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EAN-139781848320451   EAN-13 barcode 9781848320451
Product NameShipcraft 14 - Yamato Class Battleships
CategoryBook / Magazine / Publication
Short DescriptionHeight:11.73 inches / Length:0 inches / Weight:0.78 pounds / Width:8.39 inches
Amazon.comA Buy on Amazon ~ 1848320450
SKUG9781848320451
Price New13.46 US Dollars    (curriencies)
Price Used14.25 US Dollars    (curriencies)
Width0.24 inches    (convert)
Height11.5 inches    (convert)
Length8.5 inches    (convert)
Weight12.48 ounces    (convert)
AuthorSteve Wiper
Page Count64
BindingPaperback
Published03/19/2015
Long DescriptionThe 'ShipCraft' series provides in-depth information about building and modifying model kits of famous warship types. Lavishly illustrated, each book takes the modeler through a brief history of the subject class, highlighting differences between sisterships and changes in their appearance over their careers. This includes paint schemes and camouflage, featuring color profiles and highly-detailed line drawings and scale plans. The modeling section reviews the strengths and weaknesses of available kits, lists commercial accessory sets for super-detailing of the ships, and provides hints on modifying and improving the basic kit. This is followed by an extensive photographic survey of selected high-quality models in a variety of scales, and the book concludes with a section on research references - books, monographs, scale plans and relevant websites.

The Yamato class battleships of the Imperial Japanese Navy were the largest warships of the Second World War and the largest battleships ever constructed, displacing 78,800 tons. They also carried the largest naval artillery ever fitted to a warship - 18in guns. Neither Yamato nor her sistership Musashi made much impact on the War. Musashi was sunk during the battle of Leyte Gulf while Yamato, deployed in a deliberate suicide attack on Allied forces at the battle of Okinawa, was finally sunk by US carrier-based aircraft; Not 300 of her 3,330 crew survived.
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Created01-22-2013 12:50:52am
Modified07-16-2017 7:09:35am
MD51eead5fa55feb115b83f8a33ecaea8a1
SHA256f9d50350d522c0d0c91f071f4f6b5f2f7669d385ed35e9d4f5c4ca959baea64a
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Article of interest

This symbology was developed by the Plessey Company in England. A variation of Plessey was used by the ADS Company and is known as Anker Code. Anker Code was used in European point of sale systems prior to the advent of EAN. Another variation is known as the MSI Code.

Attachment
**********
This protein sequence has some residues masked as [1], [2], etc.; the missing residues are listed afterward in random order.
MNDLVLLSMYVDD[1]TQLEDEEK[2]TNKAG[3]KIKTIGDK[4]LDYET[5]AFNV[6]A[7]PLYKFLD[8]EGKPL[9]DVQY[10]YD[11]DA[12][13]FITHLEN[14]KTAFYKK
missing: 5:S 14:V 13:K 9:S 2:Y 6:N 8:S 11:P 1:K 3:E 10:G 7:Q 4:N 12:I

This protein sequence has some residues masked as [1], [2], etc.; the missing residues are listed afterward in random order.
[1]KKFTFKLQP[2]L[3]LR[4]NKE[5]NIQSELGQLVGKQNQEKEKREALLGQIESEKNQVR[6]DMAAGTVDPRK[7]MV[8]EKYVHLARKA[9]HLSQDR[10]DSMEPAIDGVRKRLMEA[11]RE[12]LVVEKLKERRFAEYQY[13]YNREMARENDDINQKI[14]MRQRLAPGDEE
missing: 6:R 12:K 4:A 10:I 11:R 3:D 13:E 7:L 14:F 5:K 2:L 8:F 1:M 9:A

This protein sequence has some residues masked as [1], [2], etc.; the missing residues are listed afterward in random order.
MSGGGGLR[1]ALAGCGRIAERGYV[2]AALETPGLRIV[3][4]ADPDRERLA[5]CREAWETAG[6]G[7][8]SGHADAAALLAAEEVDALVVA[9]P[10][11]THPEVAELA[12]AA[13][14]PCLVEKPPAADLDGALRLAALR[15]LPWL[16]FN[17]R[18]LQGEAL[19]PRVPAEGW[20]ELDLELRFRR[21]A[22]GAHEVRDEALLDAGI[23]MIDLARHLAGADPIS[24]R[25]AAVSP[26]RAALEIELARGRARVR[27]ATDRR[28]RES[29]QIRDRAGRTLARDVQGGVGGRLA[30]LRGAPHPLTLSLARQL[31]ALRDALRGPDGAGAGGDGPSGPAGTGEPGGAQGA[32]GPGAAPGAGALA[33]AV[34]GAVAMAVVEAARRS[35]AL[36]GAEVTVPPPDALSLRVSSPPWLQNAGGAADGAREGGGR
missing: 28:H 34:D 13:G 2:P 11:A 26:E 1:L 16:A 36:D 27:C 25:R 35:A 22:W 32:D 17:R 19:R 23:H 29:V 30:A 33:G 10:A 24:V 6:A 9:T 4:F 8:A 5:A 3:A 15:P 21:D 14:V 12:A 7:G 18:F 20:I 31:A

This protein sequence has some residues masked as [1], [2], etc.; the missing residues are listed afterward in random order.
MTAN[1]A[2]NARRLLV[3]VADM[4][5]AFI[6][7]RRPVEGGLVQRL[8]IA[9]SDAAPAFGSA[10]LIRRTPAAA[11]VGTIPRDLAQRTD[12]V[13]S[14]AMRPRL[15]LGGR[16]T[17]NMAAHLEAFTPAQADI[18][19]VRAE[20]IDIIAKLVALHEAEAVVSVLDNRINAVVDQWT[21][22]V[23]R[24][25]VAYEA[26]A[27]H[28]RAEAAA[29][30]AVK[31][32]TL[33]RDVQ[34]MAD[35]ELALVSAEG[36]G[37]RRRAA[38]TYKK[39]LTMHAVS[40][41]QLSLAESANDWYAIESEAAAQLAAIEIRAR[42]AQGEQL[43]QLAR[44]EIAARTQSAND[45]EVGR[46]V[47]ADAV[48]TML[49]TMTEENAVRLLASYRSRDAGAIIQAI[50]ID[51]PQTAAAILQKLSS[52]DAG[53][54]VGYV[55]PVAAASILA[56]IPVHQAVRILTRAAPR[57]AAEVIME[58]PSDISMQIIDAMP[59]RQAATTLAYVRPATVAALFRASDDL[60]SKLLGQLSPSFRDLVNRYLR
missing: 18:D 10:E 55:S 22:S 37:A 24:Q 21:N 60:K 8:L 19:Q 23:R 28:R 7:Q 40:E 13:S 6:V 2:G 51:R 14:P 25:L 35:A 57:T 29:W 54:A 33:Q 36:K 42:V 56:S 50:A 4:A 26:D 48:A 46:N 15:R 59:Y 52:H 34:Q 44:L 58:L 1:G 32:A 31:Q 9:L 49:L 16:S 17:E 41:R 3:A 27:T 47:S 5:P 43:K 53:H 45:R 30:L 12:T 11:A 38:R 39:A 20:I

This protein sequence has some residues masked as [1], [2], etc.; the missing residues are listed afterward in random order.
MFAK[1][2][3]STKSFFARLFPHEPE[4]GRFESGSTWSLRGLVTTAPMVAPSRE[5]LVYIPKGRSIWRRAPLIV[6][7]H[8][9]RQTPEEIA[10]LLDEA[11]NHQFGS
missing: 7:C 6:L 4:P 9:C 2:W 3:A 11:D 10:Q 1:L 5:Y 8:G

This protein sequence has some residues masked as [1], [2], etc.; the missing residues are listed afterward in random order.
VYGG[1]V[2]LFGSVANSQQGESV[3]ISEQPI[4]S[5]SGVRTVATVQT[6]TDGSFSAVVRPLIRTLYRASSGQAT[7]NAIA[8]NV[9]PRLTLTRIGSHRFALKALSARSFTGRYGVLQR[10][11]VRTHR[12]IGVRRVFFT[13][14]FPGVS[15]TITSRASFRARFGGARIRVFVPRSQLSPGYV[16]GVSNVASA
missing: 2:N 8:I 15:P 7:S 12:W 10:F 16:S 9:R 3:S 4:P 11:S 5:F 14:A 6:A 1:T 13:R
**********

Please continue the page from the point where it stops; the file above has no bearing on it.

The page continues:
Plessey offers a full range of HEX digits 0-F. The bit pattern of the bits sets the high order bit at the right which is reverse of how we normally think of bits these days. (MSI puts the high order bit on the left).

The start bar is always "D" (1101) and the terminator can be two binary 1's (11) if the barcode is to be read from left to right only. If the barcode can be read in either direction the terminator will be a single binary 1 (1) and is followed by a reverse of the start character or the "B" (1011).

Digit Strip Bits Binary Value
0 100100100100 0000
1 110100100100 1000
2 100110100100 0100
3 110110100100 1100
4 100100110100 0010
5 110100110100 1010
6 100110110100 0110
7 110110110100 1110
8 100100100110 0001
9 110100100110 1001
A 100110100110 0101
B 110110100110 1101
C 100100110110 0011
D 110100110110 1011
E 100110110110 0111
F 110110110110 1111
START 110110100110 1101
STOP > 110110 11
STOP < > 110110100110110 11011

You can use the stripe bits can be used to generate the graphic pattern. If you want to see this trick, check out the MSI Code page. Plessey uses a cyclic (or polynomial) check code technique which is applied to the reading of barcode labels and transmission of data. This technique is a fair compromise between the extra redundancy and the error detecting power. Roughly one undetected error per hundred million 6 digit transactions.

If you would like to generate your own Plessey Barcode, please visit our free barcode generator page. Make your code, save it and use it how ever you like.

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